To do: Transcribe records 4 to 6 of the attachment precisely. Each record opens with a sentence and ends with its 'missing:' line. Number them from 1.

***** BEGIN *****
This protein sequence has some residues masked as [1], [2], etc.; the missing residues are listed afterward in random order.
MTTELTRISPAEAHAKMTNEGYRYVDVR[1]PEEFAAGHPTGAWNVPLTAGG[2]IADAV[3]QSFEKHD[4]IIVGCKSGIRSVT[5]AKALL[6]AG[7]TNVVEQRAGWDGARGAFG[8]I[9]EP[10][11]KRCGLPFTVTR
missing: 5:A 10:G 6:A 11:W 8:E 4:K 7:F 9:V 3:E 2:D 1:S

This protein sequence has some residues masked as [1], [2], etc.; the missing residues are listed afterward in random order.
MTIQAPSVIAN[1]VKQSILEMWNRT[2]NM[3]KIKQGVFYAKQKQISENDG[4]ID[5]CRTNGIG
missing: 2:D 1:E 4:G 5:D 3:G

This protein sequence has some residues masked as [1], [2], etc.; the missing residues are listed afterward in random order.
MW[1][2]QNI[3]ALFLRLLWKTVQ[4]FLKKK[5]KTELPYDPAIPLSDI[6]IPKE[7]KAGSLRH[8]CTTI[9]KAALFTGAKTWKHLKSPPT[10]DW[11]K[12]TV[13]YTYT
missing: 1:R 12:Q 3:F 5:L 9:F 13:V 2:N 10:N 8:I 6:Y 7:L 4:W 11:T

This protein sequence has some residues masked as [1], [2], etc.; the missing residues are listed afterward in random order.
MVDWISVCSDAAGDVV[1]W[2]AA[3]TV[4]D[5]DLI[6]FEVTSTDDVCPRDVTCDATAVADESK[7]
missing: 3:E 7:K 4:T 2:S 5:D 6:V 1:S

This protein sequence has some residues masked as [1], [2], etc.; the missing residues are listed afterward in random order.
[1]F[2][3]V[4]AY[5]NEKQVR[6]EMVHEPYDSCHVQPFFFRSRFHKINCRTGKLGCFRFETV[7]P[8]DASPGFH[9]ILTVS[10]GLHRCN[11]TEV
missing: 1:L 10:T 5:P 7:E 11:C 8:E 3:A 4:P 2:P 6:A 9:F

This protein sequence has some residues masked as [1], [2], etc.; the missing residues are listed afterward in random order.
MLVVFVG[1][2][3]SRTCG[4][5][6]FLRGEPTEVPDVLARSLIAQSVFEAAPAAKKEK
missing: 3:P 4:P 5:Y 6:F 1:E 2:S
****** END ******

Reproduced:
This protein sequence has some residues masked as [1], [2], etc.; the missing residues are listed afterward in random order.
MVDWISVCSDAAGDVV[1]W[2]AA[3]TV[4]D[5]DLI[6]FEVTSTDDVCPRDVTCDATAVADESK[7]
missing: 3:E 7:K 4:T 2:S 5:D 6:V 1:S

This protein sequence has some residues masked as [1], [2], etc.; the missing residues are listed afterward in random order.
[1]F[2][3]V[4]AY[5]NEKQVR[6]EMVHEPYDSCHVQPFFFRSRFHKINCRTGKLGCFRFETV[7]P[8]DASPGFH[9]ILTVS[10]GLHRCN[11]TEV
missing: 1:L 10:T 5:P 7:E 11:C 8:E 3:A 4:P 2:P 6:A 9:F

This protein sequence has some residues masked as [1], [2], etc.; the missing residues are listed afterward in random order.
MLVVFVG[1][2][3]SRTCG[4][5][6]FLRGEPTEVPDVLARSLIAQSVFEAAPAAKKEK
missing: 3:P 4:P 5:Y 6:F 1:E 2:S